The civil litigation process involves keeping track of documents, producing lists of them, and including them in indexed paginated bundles. The best way to manage this task is to load the documents, at the outset, into a system such as Caselines, typing in a concise title for each document (e.g. "Letter Smith to Jones") and the date of the document. This takes a bit of time initially but means that you can then produce documents lists and bundle indexes without ever having to type in document titles and dates again.
If you have a large number of paper documents to scan in, or a large number of electronic documents to copy, or both, you will probably prefer to use the Scan and Title service provided by Caselines to scan in paper documents, and make PDF copies of JPG, MSG, Word, and other electronic files, and load them into a Caselines “case”, rather than do all this work yourself. Once the documents are loaded in a Caselines “case” you (and anyone else you grant access to) can view/download/print them as necessary as the litigation proceeds.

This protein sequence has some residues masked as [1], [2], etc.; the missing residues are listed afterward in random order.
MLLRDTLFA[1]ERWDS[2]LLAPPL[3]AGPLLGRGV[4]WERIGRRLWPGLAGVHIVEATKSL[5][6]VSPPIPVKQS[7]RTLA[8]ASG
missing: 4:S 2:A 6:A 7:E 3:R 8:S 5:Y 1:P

If you prefer to load documents into Caselines yourself, see here. Even if you use the Caselines Scan and Title service to do an initial bulk load, you still may need to yourself load at least a small number of further documents into Caselines as the litigation proceeds.
The information on this page about specific computer techniques is provided for information purposes only. Every reasonable effort has been made to ensure that the information is accurate and up to date at the time it was written but no responsibility for its accuracy, or for any consequences of relying on it, is assumed by me. You should satisfy yourself, before using any of the techniques, software or services described, that the techniques are appropriate for your purposes and that the software or service is reliable.